22 February 2001 Edition

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Teenagers' experiences of abuse


``I am ashamed about it and feel dirty.'' This is just one of the comments made by a young person in a study carried out for Women's Aid into young people's experience and responses to violence and abuse.

At Women's Aid conference was held in Dublin Castle last week to publicise the report, pop group B*Witched launched a poster campaign titled ``Tell Someone''. It is hoped that this will encourage young people to contact Women's Aid and the Rape Crisis Helplines. The posters are being distributed to schools and youth clubs throughout the city.

Women's Aid is committed to the elimination of violence and oppression against all women. Since 1974, it has offered information, support and services to women and their children who are experiencing male violence.

The research was conducted through questionnaires and focus groups with over 300 young men and women between the ages of 14 and 19 in four Dublin schools and one senior college.

The results showed confusion amongst young people about the meaning of rape, violence and consent. 19% of young women and 34% of young men did not think being forced to have sex is rape. The survey showed that 18% of women had been abused by a partner at some stage of their lives. 13% reported being subjected to mental violence. 10% had experienced physical violence, one third reported this during pregnancy and over a third reported attempts of strangulation and choking.

According to Denise Charlton, Director of Women's Aid:

``The findings of this research are not just alarming, they also indicate how, as a society, we are failing our young people. With limited sex and lifeskills education, and few support systems for young people, we are leaving young people to cope with these issues alone or with each other''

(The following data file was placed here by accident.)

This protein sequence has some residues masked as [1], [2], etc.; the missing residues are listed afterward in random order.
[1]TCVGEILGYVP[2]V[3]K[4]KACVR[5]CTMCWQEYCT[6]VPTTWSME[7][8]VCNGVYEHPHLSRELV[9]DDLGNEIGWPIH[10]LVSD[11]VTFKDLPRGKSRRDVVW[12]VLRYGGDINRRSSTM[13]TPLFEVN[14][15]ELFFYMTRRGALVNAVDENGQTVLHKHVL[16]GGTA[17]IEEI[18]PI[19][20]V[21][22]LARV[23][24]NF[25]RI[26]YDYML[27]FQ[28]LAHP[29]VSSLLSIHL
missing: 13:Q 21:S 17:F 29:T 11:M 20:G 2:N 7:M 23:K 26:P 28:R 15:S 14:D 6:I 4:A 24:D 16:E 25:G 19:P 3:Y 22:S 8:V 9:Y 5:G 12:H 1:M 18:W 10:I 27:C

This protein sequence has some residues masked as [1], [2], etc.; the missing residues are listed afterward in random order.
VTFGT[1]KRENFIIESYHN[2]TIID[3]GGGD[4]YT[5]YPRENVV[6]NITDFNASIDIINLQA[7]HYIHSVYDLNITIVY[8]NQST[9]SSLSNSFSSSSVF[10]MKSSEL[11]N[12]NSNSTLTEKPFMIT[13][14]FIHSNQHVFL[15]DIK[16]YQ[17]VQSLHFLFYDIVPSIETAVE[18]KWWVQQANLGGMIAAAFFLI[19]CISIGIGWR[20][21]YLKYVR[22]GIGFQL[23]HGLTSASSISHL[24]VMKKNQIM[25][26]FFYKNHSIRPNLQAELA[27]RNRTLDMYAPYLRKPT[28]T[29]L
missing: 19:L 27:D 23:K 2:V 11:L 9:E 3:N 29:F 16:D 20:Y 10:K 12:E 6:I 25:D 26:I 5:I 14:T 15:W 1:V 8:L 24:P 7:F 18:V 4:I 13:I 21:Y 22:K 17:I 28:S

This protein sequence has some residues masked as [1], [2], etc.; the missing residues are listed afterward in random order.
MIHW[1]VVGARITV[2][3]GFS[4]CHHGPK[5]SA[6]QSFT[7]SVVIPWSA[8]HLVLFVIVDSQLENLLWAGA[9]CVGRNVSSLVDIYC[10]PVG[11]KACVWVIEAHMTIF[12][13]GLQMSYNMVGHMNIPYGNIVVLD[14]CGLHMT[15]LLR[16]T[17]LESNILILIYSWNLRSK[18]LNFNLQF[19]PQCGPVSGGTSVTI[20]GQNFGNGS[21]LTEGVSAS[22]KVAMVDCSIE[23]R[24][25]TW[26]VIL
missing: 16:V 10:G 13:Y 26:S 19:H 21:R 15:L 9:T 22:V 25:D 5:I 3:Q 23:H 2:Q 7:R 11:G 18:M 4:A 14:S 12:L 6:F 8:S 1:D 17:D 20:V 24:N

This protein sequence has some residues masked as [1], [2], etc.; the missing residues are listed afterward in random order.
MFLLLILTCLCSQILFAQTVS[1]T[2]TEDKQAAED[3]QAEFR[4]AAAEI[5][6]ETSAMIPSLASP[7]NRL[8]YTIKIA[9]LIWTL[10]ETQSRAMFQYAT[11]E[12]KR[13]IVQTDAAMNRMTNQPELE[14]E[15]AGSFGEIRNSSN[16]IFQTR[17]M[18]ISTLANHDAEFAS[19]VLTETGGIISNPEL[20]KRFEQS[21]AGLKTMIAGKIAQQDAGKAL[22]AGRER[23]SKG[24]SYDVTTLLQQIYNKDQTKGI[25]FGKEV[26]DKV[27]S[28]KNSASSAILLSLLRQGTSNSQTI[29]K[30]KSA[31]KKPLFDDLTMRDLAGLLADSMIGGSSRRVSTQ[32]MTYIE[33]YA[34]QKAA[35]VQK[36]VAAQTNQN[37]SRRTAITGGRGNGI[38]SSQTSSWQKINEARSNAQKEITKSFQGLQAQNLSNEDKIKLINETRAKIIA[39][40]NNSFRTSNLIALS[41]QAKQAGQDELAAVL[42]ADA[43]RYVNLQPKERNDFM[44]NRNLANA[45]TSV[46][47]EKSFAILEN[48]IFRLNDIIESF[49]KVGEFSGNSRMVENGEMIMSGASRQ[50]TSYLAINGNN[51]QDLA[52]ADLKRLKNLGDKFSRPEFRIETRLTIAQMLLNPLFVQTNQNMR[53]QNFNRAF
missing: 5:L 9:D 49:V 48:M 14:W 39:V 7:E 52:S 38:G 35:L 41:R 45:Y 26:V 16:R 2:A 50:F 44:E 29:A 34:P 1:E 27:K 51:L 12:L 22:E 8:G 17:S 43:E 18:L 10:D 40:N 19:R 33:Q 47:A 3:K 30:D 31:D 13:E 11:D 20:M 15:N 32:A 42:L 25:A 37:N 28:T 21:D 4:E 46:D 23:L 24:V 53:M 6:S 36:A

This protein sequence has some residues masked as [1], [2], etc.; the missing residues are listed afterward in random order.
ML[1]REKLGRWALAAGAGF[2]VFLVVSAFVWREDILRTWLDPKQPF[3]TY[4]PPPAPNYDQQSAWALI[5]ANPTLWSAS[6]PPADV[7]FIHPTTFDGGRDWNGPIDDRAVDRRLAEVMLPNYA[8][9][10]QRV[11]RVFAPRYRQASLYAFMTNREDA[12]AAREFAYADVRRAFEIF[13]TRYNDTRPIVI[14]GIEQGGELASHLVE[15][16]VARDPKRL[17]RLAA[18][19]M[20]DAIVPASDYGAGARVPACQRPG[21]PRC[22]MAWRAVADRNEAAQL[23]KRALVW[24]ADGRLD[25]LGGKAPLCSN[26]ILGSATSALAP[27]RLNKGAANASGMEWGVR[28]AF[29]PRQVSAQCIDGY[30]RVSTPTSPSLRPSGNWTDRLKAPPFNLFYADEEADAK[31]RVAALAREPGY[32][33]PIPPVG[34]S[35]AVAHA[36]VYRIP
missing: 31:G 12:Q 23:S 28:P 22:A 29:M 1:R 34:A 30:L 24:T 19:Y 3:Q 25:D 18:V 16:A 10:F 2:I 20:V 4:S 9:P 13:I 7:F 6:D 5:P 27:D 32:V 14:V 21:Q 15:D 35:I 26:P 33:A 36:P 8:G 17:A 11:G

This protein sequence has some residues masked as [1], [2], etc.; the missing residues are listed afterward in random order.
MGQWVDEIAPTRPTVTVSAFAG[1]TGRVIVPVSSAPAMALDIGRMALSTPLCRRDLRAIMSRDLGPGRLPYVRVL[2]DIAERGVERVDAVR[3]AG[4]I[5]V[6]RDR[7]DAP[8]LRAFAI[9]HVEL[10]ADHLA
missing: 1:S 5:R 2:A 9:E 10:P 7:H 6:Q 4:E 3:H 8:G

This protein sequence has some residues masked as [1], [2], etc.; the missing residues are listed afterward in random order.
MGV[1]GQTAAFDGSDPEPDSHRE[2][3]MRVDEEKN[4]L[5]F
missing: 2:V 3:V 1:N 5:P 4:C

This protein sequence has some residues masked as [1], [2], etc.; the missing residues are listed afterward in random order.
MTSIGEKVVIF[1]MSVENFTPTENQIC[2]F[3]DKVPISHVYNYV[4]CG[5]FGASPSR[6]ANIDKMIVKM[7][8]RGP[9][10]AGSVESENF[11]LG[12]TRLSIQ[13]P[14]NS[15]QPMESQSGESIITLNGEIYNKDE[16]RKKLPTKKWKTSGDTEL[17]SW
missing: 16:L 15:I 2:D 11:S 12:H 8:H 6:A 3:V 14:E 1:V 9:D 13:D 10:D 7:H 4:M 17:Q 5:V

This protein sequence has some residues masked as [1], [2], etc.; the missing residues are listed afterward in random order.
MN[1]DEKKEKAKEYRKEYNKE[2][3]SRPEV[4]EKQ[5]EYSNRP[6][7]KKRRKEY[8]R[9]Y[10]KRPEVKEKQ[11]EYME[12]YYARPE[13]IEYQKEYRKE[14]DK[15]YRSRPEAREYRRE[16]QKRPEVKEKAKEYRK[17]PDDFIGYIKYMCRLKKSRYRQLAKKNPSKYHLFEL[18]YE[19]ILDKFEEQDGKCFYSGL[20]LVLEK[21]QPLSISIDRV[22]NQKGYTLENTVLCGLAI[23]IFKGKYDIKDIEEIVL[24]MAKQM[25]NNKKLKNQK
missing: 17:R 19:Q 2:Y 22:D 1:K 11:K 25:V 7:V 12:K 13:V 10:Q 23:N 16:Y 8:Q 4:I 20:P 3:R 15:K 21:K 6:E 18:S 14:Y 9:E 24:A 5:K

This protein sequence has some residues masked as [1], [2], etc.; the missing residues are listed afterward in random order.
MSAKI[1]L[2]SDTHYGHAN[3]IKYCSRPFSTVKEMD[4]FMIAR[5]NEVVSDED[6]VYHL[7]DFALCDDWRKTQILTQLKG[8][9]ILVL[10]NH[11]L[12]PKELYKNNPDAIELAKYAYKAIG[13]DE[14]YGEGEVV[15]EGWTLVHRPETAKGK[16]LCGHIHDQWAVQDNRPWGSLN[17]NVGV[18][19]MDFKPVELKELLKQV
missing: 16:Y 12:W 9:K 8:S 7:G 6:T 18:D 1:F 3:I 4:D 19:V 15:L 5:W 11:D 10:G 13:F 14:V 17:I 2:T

Every day, thousands of children witness violence against their mother by a male partner. When we consider that one in five women in Ireland experience violence within an intimate relationship with a man, and that 64% of children witness abuse and violence against their mother, we can begin to come to an understanding of the extent to which male domestic violence impacts on children and young people.

In a study of a 1,000 women who had been abused, 755 of whom had children, 70% of the abusive male partners had also abused the children.

The findings of the report show that young people have high levels of contact with harassment, abuse and violence, young people demonstrated a lack of clarity about definitions of rape, assault and harassment and had difficulty disclosing their experience of violence. The report also indicated that there is a high level of exposure to pornography amongst young men. Of the 94% of young men who had contact with pornography, three out of four accessed pornography on the Internet.

According to the Women's Aid National Freephone Helpline, they receive over 8,000 calls a year, the Dublin Rape Crisis Centre received 7,243 calls between June 1999 and June 2000, and there were 10,110 Garda call outs in 1999 to domestic violence incidents.

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